What is GAP?
Grade Adjusted Pace (GAP) estimates the equivalent flat land pace for a given running pace on hilly terrain. Running uphill requires more effort than running on a flat grade, so GAP adjusts pace to be faster than the actual running pace. Similarly, GAP is slower than actual pace on downhill terrain.
Strava Run Activity Pages have long featured GAP data to give runners a way to compare efforts on different grades. For example, in the following hilly trail race, Strava’s GAP mile splits provide a considerably better representation of actual effort than the pace splits.
While GAP has often provided an excellent representation of actual running effort, we have received feedback over time that sometimes GAP has varied significantly from a runner’s perceived effort. We decided to take a deeper dive into our GAP calculator with the goal of improving GAP accuracy.
What We Improved
GAP Adjustment Reduced for Extreme Downhills
Our original GAP implementation was inspired by the research of C.T.M. Davies [1, 2] studying environmental effects on running. Our approach used a scaling factor that adjusted pace as a function of grade, with the adjustment getting larger with increasing steepness for both uphill and downhill terrain.
More recent research  has shown that the downhill adjustment does not continue to increase with increasing steepness for grades below -20%. While there is still an adjustment making GAP slower than actual pace, the adjustment does not continue to grow on extremely steep downhills. Strava GAP calculations have been updated to account for this factor on steep downhill terrain.
GAP Accuracy Improved at Slow Paces
Strava’s original GAP calculator applied an adjustment to running pace that varied with grade but was independent of actual speed. This means that we adjusted running pace by the same amount on a 5% uphill regardless of whether the actual pace was 12:00 min/mi or 8:00 min/mi.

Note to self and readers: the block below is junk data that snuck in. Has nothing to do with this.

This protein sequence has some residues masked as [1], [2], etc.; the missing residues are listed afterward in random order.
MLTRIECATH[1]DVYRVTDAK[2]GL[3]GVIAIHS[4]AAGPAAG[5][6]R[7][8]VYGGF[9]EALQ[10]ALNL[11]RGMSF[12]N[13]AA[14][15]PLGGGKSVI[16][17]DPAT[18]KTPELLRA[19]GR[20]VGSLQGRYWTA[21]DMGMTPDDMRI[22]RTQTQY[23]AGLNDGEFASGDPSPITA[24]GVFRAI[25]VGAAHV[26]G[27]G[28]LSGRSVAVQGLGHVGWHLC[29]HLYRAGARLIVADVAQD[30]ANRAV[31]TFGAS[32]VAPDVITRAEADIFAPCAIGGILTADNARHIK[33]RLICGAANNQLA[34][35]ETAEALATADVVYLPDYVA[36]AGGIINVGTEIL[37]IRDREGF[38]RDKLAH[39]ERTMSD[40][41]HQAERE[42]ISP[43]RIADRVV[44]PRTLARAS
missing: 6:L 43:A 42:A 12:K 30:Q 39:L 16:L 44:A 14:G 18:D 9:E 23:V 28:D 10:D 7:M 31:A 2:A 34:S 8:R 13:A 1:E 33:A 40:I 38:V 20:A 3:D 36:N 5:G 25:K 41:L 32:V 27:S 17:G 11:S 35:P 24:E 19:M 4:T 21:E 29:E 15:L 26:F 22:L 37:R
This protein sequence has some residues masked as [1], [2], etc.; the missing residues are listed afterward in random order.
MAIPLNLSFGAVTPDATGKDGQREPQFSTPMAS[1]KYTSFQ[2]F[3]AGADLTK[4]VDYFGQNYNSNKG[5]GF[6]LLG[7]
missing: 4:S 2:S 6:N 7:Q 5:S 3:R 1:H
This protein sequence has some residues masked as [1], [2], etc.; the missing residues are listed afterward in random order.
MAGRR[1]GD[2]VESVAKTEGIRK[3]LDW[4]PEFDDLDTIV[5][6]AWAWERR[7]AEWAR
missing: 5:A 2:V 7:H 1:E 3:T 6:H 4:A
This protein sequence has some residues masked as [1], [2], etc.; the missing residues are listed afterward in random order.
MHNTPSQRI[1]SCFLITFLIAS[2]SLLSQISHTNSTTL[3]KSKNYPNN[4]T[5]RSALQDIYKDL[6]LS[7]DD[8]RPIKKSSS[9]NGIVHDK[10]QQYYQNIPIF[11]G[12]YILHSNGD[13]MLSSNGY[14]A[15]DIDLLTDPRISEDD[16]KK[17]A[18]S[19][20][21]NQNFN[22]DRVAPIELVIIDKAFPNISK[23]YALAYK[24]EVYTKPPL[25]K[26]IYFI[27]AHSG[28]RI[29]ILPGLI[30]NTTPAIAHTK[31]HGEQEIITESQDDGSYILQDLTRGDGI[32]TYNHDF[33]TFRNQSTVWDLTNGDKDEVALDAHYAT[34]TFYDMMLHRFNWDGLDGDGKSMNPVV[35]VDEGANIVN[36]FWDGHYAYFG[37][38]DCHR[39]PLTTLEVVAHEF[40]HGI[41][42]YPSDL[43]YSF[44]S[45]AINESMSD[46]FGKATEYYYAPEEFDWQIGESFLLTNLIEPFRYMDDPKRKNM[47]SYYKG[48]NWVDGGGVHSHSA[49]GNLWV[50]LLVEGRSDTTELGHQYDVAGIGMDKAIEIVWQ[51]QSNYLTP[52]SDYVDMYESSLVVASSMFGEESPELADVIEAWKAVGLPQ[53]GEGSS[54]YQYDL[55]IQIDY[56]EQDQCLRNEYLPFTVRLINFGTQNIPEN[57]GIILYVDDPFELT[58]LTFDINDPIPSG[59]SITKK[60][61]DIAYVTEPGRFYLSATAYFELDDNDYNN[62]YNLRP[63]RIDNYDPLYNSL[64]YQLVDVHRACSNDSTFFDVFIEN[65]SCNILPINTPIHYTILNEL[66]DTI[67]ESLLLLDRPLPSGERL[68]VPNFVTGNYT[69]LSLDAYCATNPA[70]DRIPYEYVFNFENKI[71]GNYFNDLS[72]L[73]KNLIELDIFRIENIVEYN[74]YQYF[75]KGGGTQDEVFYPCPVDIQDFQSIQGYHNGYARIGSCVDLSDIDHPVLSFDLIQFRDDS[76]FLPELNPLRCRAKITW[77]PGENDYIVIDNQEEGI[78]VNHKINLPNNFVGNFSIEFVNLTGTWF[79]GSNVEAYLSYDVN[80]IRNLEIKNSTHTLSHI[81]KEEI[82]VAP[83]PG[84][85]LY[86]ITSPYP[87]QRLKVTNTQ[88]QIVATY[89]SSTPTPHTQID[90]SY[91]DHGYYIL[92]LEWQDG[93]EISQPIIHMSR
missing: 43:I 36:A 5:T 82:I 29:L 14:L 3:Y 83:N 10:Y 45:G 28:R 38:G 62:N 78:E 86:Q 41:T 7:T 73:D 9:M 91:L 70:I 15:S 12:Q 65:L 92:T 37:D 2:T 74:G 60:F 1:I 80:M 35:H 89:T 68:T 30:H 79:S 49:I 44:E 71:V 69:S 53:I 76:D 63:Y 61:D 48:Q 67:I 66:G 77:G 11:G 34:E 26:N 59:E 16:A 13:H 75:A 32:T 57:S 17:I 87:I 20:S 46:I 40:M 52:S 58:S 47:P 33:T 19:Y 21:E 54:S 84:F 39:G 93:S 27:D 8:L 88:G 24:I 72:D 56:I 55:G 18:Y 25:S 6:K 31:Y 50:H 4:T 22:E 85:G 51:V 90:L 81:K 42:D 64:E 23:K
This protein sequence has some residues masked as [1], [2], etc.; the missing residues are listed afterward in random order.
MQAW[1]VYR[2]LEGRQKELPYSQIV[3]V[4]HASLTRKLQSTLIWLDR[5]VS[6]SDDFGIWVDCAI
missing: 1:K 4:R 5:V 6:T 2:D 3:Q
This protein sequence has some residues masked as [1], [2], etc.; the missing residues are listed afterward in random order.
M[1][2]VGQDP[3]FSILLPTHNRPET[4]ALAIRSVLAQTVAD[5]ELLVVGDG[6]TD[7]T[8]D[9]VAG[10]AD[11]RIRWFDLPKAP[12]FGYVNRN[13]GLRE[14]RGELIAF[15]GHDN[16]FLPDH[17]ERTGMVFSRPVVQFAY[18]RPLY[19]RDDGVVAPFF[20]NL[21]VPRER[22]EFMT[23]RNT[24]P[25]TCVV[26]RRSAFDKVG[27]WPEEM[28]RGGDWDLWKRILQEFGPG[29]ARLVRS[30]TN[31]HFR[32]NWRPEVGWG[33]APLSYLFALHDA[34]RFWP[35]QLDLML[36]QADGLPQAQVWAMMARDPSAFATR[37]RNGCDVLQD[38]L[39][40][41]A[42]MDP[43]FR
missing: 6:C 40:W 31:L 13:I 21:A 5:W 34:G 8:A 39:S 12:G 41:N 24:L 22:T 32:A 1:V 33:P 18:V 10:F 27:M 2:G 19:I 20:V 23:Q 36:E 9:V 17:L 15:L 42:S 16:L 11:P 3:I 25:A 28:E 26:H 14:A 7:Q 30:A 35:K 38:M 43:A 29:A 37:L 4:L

Research has shown that the energy cost of running at a given grade tends to be independent of pace, but the GAP adjustment does depend on pace. The GAP adjustment is greater for a faster runner than for a slower runner at any particular grade. Strava’s improved GAP calculator accounts for this and is particularly better at estimating GAP adjustments for slower running paces.
Extreme GAP Outliers Reduced
Our deeper investigation into GAP also revealed several notable edge cases where extreme outlying grade data could negatively affect GAP calculations. Runners would occasionally see average GAP for a run that was outside the known bounds of human performance. We improved our calculator to better detect outlying data and limit its impact on GAP calculations.
Ultimately, GAP can only provide an estimate of equivalent flat land pace. While GAP calculations are derived from research on real running subjects, the scope of the research is not wide enough to provide an extremely accurate estimate for any given individual. GAP is also highly dependent on accurate elevation data, as elevation noise has a significant impact on the underlying grade calculations.
Additionally, GAP is only an estimate of the energy cost of running. It does not account for terrain surface or the technical skill involved in downhill running. It is extremely difficult to make aerobic fitness the limiting factor when running downhill, particularly on trail at steeper grades. Technical skill and motor control are almost always the limiting factor. For a constant-effort run on hilly trail, we generally see downhill GAP trending to the slow side due to these factors.
 Davies, C.T.M. et al. (1974). The Physiological Responses to Running Downhill. Journal of Applied Physiology 32, 187-194.
 Davies, C.T.M. (1980). Effects of wind assistance and resistance on the forward motion of a runner. Journal of Applied Physiology 48, 702-709.
 Minetti, A. E. et al. (2002). Energy cost of walking and running at extreme uphill and downhill slopes. Journal of Applied Physiology 93, 1039-1046.